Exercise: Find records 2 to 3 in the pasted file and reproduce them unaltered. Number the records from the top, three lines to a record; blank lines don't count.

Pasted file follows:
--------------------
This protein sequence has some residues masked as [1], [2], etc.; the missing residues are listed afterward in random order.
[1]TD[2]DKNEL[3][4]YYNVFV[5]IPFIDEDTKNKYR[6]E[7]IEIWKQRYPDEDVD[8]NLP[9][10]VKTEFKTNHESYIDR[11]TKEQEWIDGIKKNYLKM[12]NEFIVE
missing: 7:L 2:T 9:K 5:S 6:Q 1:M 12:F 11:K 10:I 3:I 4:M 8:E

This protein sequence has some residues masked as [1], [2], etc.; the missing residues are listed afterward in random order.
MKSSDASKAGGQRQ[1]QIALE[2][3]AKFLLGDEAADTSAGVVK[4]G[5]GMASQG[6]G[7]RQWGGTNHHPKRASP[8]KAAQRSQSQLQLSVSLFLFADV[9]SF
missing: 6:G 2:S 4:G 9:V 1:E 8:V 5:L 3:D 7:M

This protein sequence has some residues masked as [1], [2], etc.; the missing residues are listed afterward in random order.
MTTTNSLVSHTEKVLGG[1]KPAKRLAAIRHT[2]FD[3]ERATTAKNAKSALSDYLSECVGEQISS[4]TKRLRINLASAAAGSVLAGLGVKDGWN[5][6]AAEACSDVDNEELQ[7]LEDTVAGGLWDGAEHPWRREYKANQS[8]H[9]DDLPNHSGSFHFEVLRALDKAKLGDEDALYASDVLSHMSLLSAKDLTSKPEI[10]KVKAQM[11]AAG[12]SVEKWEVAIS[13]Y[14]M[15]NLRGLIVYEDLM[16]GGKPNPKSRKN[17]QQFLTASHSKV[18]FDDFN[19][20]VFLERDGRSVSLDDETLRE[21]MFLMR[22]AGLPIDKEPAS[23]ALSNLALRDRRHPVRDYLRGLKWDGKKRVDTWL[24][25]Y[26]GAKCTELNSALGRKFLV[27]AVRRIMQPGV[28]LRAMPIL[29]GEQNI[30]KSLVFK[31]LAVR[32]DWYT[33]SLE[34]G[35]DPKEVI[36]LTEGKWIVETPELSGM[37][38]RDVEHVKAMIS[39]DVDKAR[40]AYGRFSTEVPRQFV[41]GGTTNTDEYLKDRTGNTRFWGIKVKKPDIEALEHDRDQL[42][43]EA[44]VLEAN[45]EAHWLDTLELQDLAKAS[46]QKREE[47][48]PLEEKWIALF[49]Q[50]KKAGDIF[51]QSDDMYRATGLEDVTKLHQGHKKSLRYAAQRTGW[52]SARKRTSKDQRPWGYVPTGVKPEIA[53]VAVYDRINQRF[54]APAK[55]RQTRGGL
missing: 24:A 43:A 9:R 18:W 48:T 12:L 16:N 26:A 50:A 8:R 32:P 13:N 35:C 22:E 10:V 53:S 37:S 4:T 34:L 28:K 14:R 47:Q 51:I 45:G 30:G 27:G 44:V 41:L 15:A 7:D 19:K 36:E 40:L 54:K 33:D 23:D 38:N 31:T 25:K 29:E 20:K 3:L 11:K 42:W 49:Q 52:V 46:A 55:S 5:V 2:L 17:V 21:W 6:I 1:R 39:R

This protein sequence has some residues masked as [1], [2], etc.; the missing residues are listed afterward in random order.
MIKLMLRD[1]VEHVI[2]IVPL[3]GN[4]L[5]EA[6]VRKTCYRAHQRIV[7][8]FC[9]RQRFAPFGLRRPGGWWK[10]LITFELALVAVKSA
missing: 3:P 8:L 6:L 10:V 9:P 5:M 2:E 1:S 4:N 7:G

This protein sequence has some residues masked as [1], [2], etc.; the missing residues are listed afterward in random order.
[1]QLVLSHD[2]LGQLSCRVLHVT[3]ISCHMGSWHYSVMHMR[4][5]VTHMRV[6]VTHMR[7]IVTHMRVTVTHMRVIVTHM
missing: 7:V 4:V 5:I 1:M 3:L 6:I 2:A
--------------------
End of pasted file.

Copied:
This protein sequence has some residues masked as [1], [2], etc.; the missing residues are listed afterward in random order.
MKSSDASKAGGQRQ[1]QIALE[2][3]AKFLLGDEAADTSAGVVK[4]G[5]GMASQG[6]G[7]RQWGGTNHHPKRASP[8]KAAQRSQSQLQLSVSLFLFADV[9]SF
missing: 6:G 2:S 4:G 9:V 1:E 8:V 5:L 3:D 7:M

This protein sequence has some residues masked as [1], [2], etc.; the missing residues are listed afterward in random order.
MTTTNSLVSHTEKVLGG[1]KPAKRLAAIRHT[2]FD[3]ERATTAKNAKSALSDYLSECVGEQISS[4]TKRLRINLASAAAGSVLAGLGVKDGWN[5][6]AAEACSDVDNEELQ[7]LEDTVAGGLWDGAEHPWRREYKANQS[8]H[9]DDLPNHSGSFHFEVLRALDKAKLGDEDALYASDVLSHMSLLSAKDLTSKPEI[10]KVKAQM[11]AAG[12]SVEKWEVAIS[13]Y[14]M[15]NLRGLIVYEDLM[16]GGKPNPKSRKN[17]QQFLTASHSKV[18]FDDFN[19][20]VFLERDGRSVSLDDETLRE[21]MFLMR[22]AGLPIDKEPAS[23]ALSNLALRDRRHPVRDYLRGLKWDGKKRVDTWL[24][25]Y[26]GAKCTELNSALGRKFLV[27]AVRRIMQPGV[28]LRAMPIL[29]GEQNI[30]KSLVFK[31]LAVR[32]DWYT[33]SLE[34]G[35]DPKEVI[36]LTEGKWIVETPELSGM[37][38]RDVEHVKAMIS[39]DVDKAR[40]AYGRFSTEVPRQFV[41]GGTTNTDEYLKDRTGNTRFWGIKVKKPDIEALEHDRDQL[42][43]EA[44]VLEAN[45]EAHWLDTLELQDLAKAS[46]QKREE[47][48]PLEEKWIALF[49]Q[50]KKAGDIF[51]QSDDMYRATGLEDVTKLHQGHKKSLRYAAQRTGW[52]SARKRTSKDQRPWGYVPTGVKPEIA[53]VAVYDRINQRF[54]APAK[55]RQTRGGL
missing: 24:A 43:A 9:R 18:W 48:T 12:L 16:N 26:A 50:A 8:R 32:P 13:N 35:C 22:E 10:V 53:S 37:S 4:T 34:L 28:K 14:R 47:Q 51:I 45:G 30:G 27:G 44:V 41:L 15:A 7:D 19:K 36:E 40:L 54:K 33:D 23:D 38:N 31:T 25:K 29:E 20:K 3:L 11:K 42:W 49:Q 52:V 46:A 55:S 5:V 2:L 17:V 21:W 6:I 1:R 39:R